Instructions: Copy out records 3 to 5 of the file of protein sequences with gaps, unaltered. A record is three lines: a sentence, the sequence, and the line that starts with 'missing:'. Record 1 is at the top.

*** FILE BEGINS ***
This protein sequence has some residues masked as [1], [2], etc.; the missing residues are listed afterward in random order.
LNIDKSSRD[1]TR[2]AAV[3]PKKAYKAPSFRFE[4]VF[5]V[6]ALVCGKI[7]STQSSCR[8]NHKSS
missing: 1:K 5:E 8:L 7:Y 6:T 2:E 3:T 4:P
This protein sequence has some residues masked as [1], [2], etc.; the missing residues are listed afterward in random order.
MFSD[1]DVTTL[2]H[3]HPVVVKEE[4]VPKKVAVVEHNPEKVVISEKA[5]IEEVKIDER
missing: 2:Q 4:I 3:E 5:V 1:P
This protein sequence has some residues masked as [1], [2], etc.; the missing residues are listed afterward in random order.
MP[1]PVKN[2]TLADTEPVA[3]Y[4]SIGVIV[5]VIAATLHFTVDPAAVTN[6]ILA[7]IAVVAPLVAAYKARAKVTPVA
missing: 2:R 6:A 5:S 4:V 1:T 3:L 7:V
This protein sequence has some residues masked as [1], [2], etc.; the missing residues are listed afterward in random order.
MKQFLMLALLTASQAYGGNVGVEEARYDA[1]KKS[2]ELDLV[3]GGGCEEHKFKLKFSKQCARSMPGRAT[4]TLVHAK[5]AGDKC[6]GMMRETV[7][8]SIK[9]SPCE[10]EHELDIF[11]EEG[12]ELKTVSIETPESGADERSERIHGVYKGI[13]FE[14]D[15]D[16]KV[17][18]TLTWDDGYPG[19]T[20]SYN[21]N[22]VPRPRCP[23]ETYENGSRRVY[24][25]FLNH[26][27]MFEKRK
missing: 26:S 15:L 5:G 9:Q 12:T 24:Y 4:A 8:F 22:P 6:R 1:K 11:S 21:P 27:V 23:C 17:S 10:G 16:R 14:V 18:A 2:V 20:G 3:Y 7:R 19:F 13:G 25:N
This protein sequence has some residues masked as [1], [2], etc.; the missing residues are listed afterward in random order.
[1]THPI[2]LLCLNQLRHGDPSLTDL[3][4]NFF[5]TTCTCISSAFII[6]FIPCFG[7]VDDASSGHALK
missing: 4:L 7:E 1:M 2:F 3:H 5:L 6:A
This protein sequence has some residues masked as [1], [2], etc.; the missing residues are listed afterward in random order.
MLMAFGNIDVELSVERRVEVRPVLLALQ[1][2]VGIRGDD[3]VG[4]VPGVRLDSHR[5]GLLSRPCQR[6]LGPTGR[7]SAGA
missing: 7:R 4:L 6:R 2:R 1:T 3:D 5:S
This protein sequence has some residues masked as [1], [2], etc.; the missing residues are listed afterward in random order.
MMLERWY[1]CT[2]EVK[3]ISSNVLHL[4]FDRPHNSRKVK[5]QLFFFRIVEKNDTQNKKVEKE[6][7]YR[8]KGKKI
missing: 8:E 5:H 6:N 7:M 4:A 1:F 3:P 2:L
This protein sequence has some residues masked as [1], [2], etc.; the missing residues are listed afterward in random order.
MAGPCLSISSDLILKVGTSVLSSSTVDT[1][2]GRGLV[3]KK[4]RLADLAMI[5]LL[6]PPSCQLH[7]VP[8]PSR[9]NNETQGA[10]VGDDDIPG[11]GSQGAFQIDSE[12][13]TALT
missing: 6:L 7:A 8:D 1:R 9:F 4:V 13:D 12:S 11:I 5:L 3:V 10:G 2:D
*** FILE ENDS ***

This protein sequence has some residues masked as [1], [2], etc.; the missing residues are listed afterward in random order.
MP[1]PVKN[2]TLADTEPVA[3]Y[4]SIGVIV[5]VIAATLHFTVDPAAVTN[6]ILA[7]IAVVAPLVAAYKARAKVTPVA
missing: 2:R 6:A 5:S 4:V 1:T 3:L 7:V
This protein sequence has some residues masked as [1], [2], etc.; the missing residues are listed afterward in random order.
MKQFLMLALLTASQAYGGNVGVEEARYDA[1]KKS[2]ELDLV[3]GGGCEEHKFKLKFSKQCARSMPGRAT[4]TLVHAK[5]AGDKC[6]GMMRETV[7][8]SIK[9]SPCE[10]EHELDIF[11]EEG[12]ELKTVSIETPESGADERSERIHGVYKGI[13]FE[14]D[15]D[16]KV[17][18]TLTWDDGYPG[19]T[20]SYN[21]N[22]VPRPRCP[23]ETYENGSRRVY[24][25]FLNH[26][27]MFEKRK
missing: 26:S 15:L 5:G 9:Q 12:T 24:Y 4:A 8:F 22:P 6:R 1:K 11:S 21:P 27:V 23:C 17:S 10:G 16:R 14:V 18:A 2:V 20:G 3:Y 7:R 19:F 13:G 25:N
This protein sequence has some residues masked as [1], [2], etc.; the missing residues are listed afterward in random order.
[1]THPI[2]LLCLNQLRHGDPSLTDL[3][4]NFF[5]TTCTCISSAFII[6]FIPCFG[7]VDDASSGHALK
missing: 4:L 7:E 1:M 2:F 3:H 5:L 6:A